Peter Ashdown-Barr, chief executive, InterResolve, on the reduction of referral fees.
While I welcome a reduction in referral fees, it is not the only course of action that should be taken.
First we need to look at the root of the problem and whether injury claimants actually need lawyers in small, undisputed claims?
The difficulty stems from the fact that injury claims are almost always automatically referred to lawyers at the outset, regardless of the degree of simplicity or complexity involved, or even whether the claim will be disputed or not.
The claim is then forced to proceed down a one-size-fits-all legal process without claimants or the third party insurer getting any choice.
Why not first find out if the claim is even going to be disputed? If not, then there isn’t a legal issue. Lawyers are here to defend or enforce people’s rights.
So unless a claim is being disputed, or there is a complex issue requiring legal advice, why are lawyers automatically retained?
The market is crying out for alternatives that work better and are much more cost-effective.
Third-party assistance programmes from fault insurers come close to providing a solution and a choice for claimants as to whether they want to settle direct or seek legal representation.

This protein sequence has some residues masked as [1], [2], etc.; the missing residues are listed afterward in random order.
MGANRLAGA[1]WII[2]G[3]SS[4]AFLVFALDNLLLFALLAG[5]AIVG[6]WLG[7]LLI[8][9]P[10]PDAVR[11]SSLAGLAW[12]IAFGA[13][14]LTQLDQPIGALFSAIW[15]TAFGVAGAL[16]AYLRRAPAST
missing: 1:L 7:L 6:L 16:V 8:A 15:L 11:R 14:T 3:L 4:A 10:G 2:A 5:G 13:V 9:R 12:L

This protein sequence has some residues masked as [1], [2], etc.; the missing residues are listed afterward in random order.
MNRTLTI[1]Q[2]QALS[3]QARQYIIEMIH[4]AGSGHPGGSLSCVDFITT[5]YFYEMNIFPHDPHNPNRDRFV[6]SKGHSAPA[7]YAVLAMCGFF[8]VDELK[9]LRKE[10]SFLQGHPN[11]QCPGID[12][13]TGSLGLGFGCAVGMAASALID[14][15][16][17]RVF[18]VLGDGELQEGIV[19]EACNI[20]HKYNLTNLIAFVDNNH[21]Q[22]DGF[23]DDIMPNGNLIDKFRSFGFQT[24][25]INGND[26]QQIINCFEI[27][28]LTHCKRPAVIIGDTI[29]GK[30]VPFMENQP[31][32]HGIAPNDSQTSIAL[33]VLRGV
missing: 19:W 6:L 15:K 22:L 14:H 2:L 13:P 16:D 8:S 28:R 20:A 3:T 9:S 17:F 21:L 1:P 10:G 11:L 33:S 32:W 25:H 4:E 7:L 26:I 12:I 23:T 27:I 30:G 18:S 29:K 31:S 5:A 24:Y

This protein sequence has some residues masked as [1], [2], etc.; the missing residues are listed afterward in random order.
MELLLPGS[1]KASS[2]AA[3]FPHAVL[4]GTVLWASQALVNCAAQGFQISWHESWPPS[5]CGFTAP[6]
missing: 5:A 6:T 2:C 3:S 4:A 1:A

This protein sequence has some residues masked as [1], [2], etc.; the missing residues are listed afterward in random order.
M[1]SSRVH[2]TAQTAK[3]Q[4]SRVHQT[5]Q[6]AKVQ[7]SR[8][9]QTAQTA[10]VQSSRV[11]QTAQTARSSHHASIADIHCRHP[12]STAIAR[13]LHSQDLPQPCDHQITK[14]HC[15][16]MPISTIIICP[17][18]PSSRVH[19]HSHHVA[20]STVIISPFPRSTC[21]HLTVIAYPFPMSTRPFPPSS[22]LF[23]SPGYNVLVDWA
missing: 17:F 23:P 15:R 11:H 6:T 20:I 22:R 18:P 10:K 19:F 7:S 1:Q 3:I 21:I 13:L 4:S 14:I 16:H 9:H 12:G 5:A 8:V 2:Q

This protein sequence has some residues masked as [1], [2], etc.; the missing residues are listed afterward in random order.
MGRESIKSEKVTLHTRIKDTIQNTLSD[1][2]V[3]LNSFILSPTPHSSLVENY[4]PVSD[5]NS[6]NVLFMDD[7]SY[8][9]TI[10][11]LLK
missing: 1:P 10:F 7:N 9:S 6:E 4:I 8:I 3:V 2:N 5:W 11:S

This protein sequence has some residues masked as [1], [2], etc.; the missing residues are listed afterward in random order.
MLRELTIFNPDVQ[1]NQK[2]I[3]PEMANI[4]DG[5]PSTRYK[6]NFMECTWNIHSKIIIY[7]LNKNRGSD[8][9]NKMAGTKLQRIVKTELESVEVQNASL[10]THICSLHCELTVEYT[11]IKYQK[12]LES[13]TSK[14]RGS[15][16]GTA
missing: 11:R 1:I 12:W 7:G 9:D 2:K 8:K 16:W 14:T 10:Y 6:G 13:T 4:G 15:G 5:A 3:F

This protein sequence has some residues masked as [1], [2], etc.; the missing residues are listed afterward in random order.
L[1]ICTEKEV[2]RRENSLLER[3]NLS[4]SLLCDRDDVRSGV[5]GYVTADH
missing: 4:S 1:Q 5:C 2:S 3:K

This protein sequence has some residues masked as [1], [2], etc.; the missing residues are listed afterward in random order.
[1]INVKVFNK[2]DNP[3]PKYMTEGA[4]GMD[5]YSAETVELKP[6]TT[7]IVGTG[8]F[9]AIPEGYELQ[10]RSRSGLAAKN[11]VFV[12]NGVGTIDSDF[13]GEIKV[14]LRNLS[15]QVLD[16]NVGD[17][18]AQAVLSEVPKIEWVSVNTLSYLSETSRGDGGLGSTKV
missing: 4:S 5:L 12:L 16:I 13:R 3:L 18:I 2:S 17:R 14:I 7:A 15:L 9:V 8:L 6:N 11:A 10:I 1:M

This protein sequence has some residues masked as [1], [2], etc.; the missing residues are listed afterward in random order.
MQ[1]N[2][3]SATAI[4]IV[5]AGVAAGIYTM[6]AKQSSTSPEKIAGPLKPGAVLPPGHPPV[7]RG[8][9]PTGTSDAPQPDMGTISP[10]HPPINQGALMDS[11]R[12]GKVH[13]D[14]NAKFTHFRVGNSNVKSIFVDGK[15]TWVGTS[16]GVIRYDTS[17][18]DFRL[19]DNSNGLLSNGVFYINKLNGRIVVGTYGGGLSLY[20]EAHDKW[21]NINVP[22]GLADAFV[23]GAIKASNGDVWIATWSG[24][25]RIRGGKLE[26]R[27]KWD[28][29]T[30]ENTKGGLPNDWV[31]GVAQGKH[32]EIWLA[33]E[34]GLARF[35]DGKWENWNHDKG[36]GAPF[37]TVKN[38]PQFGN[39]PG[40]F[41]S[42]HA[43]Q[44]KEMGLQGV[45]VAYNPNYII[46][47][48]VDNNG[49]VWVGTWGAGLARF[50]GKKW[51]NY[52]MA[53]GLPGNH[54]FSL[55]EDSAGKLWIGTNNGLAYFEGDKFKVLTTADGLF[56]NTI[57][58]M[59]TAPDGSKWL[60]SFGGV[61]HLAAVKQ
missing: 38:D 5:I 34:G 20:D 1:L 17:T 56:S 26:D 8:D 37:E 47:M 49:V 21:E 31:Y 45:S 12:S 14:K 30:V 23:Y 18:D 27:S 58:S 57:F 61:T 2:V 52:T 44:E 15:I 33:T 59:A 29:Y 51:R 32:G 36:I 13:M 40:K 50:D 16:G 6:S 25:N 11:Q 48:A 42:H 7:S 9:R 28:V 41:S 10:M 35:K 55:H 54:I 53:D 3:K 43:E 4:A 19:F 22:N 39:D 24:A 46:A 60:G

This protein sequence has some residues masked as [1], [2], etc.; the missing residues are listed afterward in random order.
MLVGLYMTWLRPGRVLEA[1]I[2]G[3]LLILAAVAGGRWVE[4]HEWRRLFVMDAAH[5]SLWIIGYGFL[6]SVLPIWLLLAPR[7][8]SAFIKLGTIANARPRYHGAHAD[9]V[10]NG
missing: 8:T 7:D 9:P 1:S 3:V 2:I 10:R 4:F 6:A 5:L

However claimants still need independent advice, and this can now be obtained for them without unnecessary legal representation.
These alternatives are available at a much lower cost than legal fees, but remain largely unused.
The most important objective is to ensure claims costs and loss ratios are reduced, particularly where a claim is likely to be undisputed. Therefore why automatically refer them to lawyers?
Nobody would deny claimants’ access to justice if there is a dispute or medically complex prognosis.
However, for thousands of small claims where legitimate claimants want claims resolved without a complex process, alternatives are now available.
Liability can be established before lawyers are retained and independent medical care and claims valuation arranged – all without an unwieldy legal process and excessive costs.
If the aim is to reduce costs and loss ratios, why aren’t fleet managers choosing this alternative?